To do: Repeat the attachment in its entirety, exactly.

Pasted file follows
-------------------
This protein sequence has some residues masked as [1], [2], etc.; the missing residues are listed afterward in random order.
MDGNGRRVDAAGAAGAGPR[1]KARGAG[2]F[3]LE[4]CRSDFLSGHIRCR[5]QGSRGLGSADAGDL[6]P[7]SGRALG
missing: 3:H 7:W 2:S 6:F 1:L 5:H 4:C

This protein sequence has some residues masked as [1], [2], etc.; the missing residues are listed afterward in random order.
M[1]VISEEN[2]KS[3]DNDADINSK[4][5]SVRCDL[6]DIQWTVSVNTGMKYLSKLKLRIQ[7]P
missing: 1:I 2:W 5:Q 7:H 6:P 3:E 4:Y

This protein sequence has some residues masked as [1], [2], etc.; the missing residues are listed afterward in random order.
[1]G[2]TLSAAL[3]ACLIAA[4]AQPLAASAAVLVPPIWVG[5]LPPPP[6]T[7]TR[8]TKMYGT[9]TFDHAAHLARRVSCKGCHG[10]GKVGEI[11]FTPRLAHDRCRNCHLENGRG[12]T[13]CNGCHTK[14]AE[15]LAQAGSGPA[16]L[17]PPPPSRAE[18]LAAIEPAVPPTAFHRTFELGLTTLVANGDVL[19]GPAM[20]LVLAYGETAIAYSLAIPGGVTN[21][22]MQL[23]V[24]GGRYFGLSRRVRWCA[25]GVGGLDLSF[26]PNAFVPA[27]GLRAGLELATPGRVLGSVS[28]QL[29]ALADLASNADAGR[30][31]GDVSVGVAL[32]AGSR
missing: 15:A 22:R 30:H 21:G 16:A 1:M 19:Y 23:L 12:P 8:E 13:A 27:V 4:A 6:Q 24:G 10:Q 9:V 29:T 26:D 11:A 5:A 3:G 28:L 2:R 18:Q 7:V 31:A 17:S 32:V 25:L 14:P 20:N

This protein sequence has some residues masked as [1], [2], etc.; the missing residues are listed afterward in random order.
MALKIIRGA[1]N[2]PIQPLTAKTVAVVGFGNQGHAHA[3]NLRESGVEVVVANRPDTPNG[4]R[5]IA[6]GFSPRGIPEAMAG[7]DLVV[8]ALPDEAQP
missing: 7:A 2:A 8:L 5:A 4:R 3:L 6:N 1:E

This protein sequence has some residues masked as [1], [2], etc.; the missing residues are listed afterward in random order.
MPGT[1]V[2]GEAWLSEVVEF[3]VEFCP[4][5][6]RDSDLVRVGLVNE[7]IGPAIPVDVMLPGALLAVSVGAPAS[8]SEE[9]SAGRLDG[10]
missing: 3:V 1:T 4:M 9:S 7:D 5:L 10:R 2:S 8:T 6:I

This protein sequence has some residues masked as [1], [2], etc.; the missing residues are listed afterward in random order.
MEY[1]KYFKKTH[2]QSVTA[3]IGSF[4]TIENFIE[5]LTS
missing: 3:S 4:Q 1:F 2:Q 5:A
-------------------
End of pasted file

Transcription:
This protein sequence has some residues masked as [1], [2], etc.; the missing residues are listed afterward in random order.
MDGNGRRVDAAGAAGAGPR[1]KARGAG[2]F[3]LE[4]CRSDFLSGHIRCR[5]QGSRGLGSADAGDL[6]P[7]SGRALG
missing: 3:H 7:W 2:S 6:F 1:L 5:H 4:C

This protein sequence has some residues masked as [1], [2], etc.; the missing residues are listed afterward in random order.
M[1]VISEEN[2]KS[3]DNDADINSK[4][5]SVRCDL[6]DIQWTVSVNTGMKYLSKLKLRIQ[7]P
missing: 1:I 2:W 5:Q 7:H 6:P 3:E 4:Y

This protein sequence has some residues masked as [1], [2], etc.; the missing residues are listed afterward in random order.
[1]G[2]TLSAAL[3]ACLIAA[4]AQPLAASAAVLVPPIWVG[5]LPPPP[6]T[7]TR[8]TKMYGT[9]TFDHAAHLARRVSCKGCHG[10]GKVGEI[11]FTPRLAHDRCRNCHLENGRG[12]T[13]CNGCHTK[14]AE[15]LAQAGSGPA[16]L[17]PPPPSRAE[18]LAAIEPAVPPTAFHRTFELGLTTLVANGDVL[19]GPAM[20]LVLAYGETAIAYSLAIPGGVTN[21][22]MQL[23]V[24]GGRYFGLSRRVRWCA[25]GVGGLDLSF[26]PNAFVPA[27]GLRAGLELATPGRVLGSVS[28]QL[29]ALADLASNADAGR[30][31]GDVSVGVAL[32]AGSR
missing: 15:A 22:R 30:H 21:G 16:A 1:M 19:Y 23:L 12:P 8:E 13:A 27:V 4:A 6:Q 24:G 10:Q 9:V 29:T 26:D 11:A 5:A 3:G 28:L 2:R 18:Q 7:V 31:A 17:S 32:V 25:L 14:P 20:N

This protein sequence has some residues masked as [1], [2], etc.; the missing residues are listed afterward in random order.
MALKIIRGA[1]N[2]PIQPLTAKTVAVVGFGNQGHAHA[3]NLRESGVEVVVANRPDTPNG[4]R[5]IA[6]GFSPRGIPEAMAG[7]DLVV[8]ALPDEAQP
missing: 7:A 2:A 8:L 5:A 4:R 3:L 6:N 1:E

This protein sequence has some residues masked as [1], [2], etc.; the missing residues are listed afterward in random order.
MPGT[1]V[2]GEAWLSEVVEF[3]VEFCP[4][5][6]RDSDLVRVGLVNE[7]IGPAIPVDVMLPGALLAVSVGAPAS[8]SEE[9]SAGRLDG[10]
missing: 3:V 1:T 4:M 9:S 7:D 5:L 10:R 2:S 8:T 6:I

This protein sequence has some residues masked as [1], [2], etc.; the missing residues are listed afterward in random order.
MEY[1]KYFKKTH[2]QSVTA[3]IGSF[4]TIENFIE[5]LTS
missing: 3:S 4:Q 1:F 2:Q 5:A